• B's will be given to those students who exhibit substantial progress through the semester but did not attain the high quality of performance and preparedness achieved by an "A" student.
  • C's and below are reserved for those students who attain minimal progress, mediocre performances and poor lesson/masterclass preparation. I might add that a student earning a C or lower might reconsider their role as a professional musician. Mediocrity in this business should not be an option. Only those students who exhibit their talents through hard work and diligence will achieve the highest level of success.
  • Attendance and lesson/ masterclass requirements will be a factor in the final grade.

Submission Format PolicyNote: You may not submit a paper for a grade in this class that already has been (or will be) submitted for a grade in another course, unless you obtain the explicit written permission of me and the other instructor involved in advance.

Plagiarism Policy Plagiarism is the use of someone else's thoughts, words, ideas, or lines of argument in your own work without appropriate documentation (a parenthetical citation at the end and a listing in "Works Cited")-whether you use that material in a quote, paraphrase, or summary. It is a theft of intellectual property and will not be tolerated, whether intentional or not.

Student Honor Creed

As an MSU Student, I pledge not to lie, cheat, steal, or help anyone else do so."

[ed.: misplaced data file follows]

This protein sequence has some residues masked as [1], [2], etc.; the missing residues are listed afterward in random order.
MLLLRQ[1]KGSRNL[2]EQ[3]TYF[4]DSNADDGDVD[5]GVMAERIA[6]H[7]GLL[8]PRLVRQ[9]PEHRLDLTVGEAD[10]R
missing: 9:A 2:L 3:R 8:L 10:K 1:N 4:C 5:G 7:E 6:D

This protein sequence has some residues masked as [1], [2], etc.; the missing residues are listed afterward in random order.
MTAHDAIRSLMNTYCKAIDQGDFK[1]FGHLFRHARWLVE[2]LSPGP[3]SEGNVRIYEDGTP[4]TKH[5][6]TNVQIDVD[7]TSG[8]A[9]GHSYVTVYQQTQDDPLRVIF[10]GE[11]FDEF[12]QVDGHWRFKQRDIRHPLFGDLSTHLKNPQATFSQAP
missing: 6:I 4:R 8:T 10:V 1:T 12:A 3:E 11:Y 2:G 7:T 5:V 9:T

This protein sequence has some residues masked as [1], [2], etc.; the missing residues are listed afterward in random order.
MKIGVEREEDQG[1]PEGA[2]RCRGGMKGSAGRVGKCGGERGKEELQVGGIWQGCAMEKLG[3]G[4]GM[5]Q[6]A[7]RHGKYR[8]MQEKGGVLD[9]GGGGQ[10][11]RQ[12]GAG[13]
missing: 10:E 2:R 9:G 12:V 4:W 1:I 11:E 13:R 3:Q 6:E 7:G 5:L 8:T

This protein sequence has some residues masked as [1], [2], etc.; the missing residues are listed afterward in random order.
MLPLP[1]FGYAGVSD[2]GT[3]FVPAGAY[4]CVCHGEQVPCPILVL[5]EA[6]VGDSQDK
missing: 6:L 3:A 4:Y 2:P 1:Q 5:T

As students at MSU, we recognize that any great society must be composed of empowered, responsible citizens. We also recognize universities play an important role in helping mold these responsible citizens. We believe students themselves play an important part in developing responsible citizenship by maintaining a community where integrity and honorable character are the norm, not the exception. Thus, We, the Students of Midwestern State University, resolve to uphold the honor of the University by affirming our commitment to complete academic honesty. We resolve not only to be honest but also to hold our peers accountable for complete honesty in all university matters. We consider it dishonest to ask for, give, or receive help in examinations or quizzes, to use any unauthorized material in examinations, or to present, as one's own, work or ideas which are not entirely one's own. We recognize that any instructor has the right to expect that all student work is honest, original work. We accept and acknowledge that responsibility for lying, cheating, stealing, plagiarism, and other forms of academic dishonesty fundamentally rests within each individual student. We expect of ourselves academic integrity, personal professionalism, and ethical character. We appreciate steps taken by University officials to protect the honor of the University against any who would disgrace the MSU student body by violating the spirit of this creed. Written and adopted by the 2002-2003 MSU Student Senate.